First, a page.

The problem with a block universe model is that it is inappropriately taking our understanding of time from relativity theory to argue that there is no process of becoming. My model has a much looser connection between ‘becoming’ and time, which is an inanimate coordinate. The logic behind a block universe model is scientifically flawed. Its defense must come solely from philosophy. Of course my model is mostly metaphysical as well, but this only reaffirms the philosophical nature of a block universe model.

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Eckard Blumschein wrote on Jan. 14, 2009 @ 14:48 GMT
Response to Prof. Wharton's response:

To someone who was not educated in a world of believers, virtually every sentence of you reminds of a gospel. Is there really for sure a space-time universe?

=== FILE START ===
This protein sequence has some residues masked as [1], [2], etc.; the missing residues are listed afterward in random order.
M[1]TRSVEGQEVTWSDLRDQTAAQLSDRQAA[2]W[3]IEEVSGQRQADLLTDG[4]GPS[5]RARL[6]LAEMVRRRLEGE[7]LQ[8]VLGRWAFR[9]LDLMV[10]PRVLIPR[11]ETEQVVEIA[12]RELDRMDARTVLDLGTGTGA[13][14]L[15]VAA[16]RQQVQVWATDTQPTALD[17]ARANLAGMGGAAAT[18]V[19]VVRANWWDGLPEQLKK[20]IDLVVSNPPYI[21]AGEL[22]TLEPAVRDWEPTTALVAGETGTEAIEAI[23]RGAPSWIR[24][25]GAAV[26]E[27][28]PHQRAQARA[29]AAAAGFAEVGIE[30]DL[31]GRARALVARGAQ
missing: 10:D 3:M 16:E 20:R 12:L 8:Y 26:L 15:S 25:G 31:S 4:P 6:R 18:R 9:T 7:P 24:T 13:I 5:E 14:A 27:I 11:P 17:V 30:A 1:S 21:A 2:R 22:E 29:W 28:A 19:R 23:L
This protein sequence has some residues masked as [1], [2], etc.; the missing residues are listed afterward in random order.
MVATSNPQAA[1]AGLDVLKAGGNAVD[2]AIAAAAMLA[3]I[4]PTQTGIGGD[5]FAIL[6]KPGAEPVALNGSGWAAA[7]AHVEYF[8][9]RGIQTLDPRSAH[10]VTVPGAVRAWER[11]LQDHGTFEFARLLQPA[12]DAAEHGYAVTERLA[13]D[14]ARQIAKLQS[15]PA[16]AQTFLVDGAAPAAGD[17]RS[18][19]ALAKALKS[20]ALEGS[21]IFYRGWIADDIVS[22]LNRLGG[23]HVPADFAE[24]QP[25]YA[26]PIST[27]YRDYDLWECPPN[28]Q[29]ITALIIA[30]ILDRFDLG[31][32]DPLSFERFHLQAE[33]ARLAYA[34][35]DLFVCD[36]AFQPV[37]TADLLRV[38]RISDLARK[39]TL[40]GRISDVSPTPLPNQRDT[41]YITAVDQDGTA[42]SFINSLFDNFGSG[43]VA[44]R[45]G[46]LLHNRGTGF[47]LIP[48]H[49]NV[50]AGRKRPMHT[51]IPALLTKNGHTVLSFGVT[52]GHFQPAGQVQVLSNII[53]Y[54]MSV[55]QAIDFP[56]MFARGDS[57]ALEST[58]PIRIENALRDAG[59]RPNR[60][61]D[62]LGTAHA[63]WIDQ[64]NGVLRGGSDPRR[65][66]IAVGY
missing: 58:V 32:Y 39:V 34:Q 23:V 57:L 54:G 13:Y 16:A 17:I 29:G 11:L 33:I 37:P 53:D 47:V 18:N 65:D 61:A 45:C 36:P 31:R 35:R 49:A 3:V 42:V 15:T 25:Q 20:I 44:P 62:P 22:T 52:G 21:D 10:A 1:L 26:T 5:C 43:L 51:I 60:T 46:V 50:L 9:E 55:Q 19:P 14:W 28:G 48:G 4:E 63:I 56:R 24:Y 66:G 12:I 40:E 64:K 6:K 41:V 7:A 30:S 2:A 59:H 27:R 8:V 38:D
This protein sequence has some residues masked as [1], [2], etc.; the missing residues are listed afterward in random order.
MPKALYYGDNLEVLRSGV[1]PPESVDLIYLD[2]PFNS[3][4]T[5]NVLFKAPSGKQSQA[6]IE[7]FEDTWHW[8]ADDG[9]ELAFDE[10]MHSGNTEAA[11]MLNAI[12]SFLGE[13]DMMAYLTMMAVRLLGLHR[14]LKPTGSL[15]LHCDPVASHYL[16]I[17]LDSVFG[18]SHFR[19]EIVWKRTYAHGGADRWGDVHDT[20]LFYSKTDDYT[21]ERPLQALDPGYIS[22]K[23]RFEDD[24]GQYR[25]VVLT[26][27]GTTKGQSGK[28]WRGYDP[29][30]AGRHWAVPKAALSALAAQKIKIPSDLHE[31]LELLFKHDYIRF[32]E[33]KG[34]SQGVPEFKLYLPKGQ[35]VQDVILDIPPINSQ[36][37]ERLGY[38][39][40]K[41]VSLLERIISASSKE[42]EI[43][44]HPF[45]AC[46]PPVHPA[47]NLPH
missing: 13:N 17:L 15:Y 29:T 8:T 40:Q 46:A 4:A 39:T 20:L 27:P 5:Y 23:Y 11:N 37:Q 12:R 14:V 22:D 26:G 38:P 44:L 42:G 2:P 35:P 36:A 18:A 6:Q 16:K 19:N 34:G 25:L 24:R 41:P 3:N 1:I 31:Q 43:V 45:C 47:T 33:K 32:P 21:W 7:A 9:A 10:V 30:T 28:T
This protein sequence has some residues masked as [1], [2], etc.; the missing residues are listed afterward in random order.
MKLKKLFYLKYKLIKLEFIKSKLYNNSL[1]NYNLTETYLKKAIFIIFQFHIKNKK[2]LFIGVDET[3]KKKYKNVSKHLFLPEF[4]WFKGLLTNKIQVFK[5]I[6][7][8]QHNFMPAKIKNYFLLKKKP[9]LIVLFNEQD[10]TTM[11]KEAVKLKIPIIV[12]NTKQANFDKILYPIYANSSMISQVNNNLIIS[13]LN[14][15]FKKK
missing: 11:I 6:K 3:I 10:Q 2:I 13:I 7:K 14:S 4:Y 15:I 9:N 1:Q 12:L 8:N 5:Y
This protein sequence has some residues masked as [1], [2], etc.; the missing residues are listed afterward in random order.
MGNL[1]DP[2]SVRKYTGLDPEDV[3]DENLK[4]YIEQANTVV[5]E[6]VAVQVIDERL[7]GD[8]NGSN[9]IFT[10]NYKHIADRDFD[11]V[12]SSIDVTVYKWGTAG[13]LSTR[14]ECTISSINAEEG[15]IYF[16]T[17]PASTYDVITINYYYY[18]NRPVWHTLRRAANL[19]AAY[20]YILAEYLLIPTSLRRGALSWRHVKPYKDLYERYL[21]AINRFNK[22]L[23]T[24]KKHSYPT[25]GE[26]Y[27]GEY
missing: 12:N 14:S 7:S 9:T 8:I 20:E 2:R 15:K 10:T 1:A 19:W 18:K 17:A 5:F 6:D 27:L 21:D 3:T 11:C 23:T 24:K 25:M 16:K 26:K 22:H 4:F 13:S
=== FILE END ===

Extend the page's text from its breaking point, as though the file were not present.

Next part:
While I do not object against the possibility to in principle ascribe age and spatial location to a fossil, I consider any future event unreal.

I already got aware of the chicken-egg problem nearly 50 years ago when I dealt with linear relations between quantities like B, H, E, J etc. at university.

What about present, I understand it as a deliberately undecided description which is valuable in social life but not in physics.

You are quite right in that the process of physical reality is a collection of what already happened.

You wrote: In the micro world, described by quantum mechanics, the causal chains can go equally in both time directions. There is time symmetry.

Instead of blindly defending some obviously flawed logic you should be open for the possibility that not just Thomas Gold was wrong when he naively imagined an time-inverse anti-world. Incidentally, Gold was correct when he criticized in 1947 the passive TW model of cochlea.